Magna positions itself for Md. slots

Troubled company's moves fuel optimism on keeping Preakness

Sun Exclusive

May 14, 2008|By Gadi Dechter | Gadi Dechter,Sun reporter

One piece of Preakness tradition appears to be missing this year: the prediction that without a quick infusion of cash from slot machine gambling, the race could be Baltimore's last.

Days before the running of the second leg of the Triple Crown, Maryland stands closer than ever to legalizing slots. Magna Entertainment Corp., the Canadian company that owns the Pimlico and Laurel Park racetracks - and with them the Preakness - is signaling that it will weigh in to make sure voters approve a slots referendum in November.

Company officials are hinting that they will partner with an established gambling operator, a move that could assuage concerns about Magna's financial management; and Joseph A. De Francis, the former owner of the Maryland Jockey Club, said he's willing to renegotiate a profit-sharing deal some believe might hinder the company's chances of landing a slots license.

All that is making racing officials more optimistic about the Preakness' future than they have been in years.

"The Preakness is a Maryland tradition," said Scott P. Borgemenke, Magna's executive vice president for racing. "The Preakness is going to be here ... with or without the slots referendum."

Voters will decide in November whether to allow 15,000 "video lottery terminals" across the state, with a large part of the proceeds dedicated to propping up horse racing. The law that would implement the slots program prohibits establishing one-armed bandits at Pimlico, but it includes provisions designed to keep the Preakness in Baltimore.

Borgemenke's statement is a sign of support from a badly struggling company that has hinted in recent years that if the lawmakers failed to approve slots, the Preakness might be moved to another of the company's numerous racetracks.

With polls showing a strong majority of Maryland voters backing expanded gambling, racing analysts say Magna's prospects for a slots-funded bailout look good.

"I'm very optimistic about the referendum," said John B. Franzone, chairman of the Maryland Racing Commission. "I can't see people saying we're going to accept more school closings and accept higher taxes when we know we're losing all this money to bordering states" with track-side slots.

If the referendum passes, Borgemenke said, Magna plans to bid on the slots license designated for a narrow stretch of Anne Arundel County that includes Laurel Park. He said Magna was interested in finding "gaming partners" who could bolster its ability to successfully operate what would be a 4,750-machine slots emporium.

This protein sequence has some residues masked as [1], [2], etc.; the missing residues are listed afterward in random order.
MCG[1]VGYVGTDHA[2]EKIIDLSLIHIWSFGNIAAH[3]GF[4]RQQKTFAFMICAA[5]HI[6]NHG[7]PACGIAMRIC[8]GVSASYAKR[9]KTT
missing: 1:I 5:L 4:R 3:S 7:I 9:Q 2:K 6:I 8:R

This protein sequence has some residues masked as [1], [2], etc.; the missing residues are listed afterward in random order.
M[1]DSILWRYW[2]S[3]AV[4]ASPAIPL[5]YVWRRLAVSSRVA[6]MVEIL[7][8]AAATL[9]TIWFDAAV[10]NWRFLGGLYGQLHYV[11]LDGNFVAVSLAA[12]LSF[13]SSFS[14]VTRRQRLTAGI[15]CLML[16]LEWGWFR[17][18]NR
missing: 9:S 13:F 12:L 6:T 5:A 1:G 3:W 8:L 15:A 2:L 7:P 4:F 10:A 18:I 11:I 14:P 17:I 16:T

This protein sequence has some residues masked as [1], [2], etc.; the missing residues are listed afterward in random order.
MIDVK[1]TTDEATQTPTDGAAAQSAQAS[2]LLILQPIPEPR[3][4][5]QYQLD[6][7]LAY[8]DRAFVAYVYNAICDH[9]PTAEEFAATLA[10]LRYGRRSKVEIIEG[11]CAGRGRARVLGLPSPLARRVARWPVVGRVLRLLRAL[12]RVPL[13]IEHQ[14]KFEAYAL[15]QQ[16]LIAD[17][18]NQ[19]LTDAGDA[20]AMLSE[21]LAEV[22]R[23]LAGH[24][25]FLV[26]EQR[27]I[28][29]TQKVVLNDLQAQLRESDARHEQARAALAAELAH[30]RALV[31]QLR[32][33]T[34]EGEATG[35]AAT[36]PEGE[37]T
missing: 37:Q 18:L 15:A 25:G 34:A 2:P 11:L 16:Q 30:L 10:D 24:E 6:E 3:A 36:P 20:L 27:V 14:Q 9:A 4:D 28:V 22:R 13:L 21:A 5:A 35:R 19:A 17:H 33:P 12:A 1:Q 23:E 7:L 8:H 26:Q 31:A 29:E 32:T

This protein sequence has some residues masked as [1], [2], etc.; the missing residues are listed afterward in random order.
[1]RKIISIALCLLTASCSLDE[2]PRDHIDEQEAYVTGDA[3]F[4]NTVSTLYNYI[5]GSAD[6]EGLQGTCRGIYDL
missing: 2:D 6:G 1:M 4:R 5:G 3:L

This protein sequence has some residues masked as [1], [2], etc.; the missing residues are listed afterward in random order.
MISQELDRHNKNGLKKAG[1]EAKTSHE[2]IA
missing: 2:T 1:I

The law passed by the General Assembly in November says that if Magna wins a slots license at Laurel, it must keep running the Preakness in Baltimore or lose its share of $140 million in annual purse and racetrack improvement subsidies.

In an interview this week, Gov. Martin O'Malley, a pro-slots Democrat, said that Magna "certainly will have a strong bid" for the Laurel slots license. The licenses will be awarded by a seven-member panel, with three members picked by the governor and two apiece by Senate President Thomas V. Mike Miller and House Speaker Michael E. Busch, both of them Democrats.

Still, it's not a sure thing that Magna will get a slots license at Laurel.

Gambling-related ballot measures have tended to fail around the country in recent years, and anti-slots activists in Maryland have vowed to mount a vigorous grass-roots campaign.

"I feel strongly optimistic that we're going to prevail," said Aaron Meisner, leader of Stop-Slots Maryland, one of two major groups opposing a slots initiative.

Magna has not made a financial contribution to For Maryland, For Our Future, the ballot committee headed by Frederick W. Puddester that will lead the pro-slots effort. But this week, Borgemenke said Magna expects to take a more active role in Puddester's campaign and may support it financially.

"I think we'll be supportive of what they ask for," he said.

Puddester said he is "hopeful" that Magna will buy into the campaign and hinted at "high-profile events" at Pimlico Saturday related to the pro-slots initiative. He has scheduled a conference call today to discuss the campaign.

If the pro-slots side prevails in November, Magna's dire financial circumstances could work against its bid for a gambling license. Magna Entertainment has lost money since 2002, including $114 million last year, and has survived on cash infusions from Frank Stronach, the Canadian auto-parts magnate who founded the company.

"Magna has had numerous opportunities out there to run gaming operations and hasn't done a very good job of it," said Busch, a longtime slots opponent who nonetheless pushed the referendum bill through last year.

"Certainly, the state doesn't want to grant licenses to someone who fails," he said, because the state's education budget is the chief beneficiary of any slots revenues.

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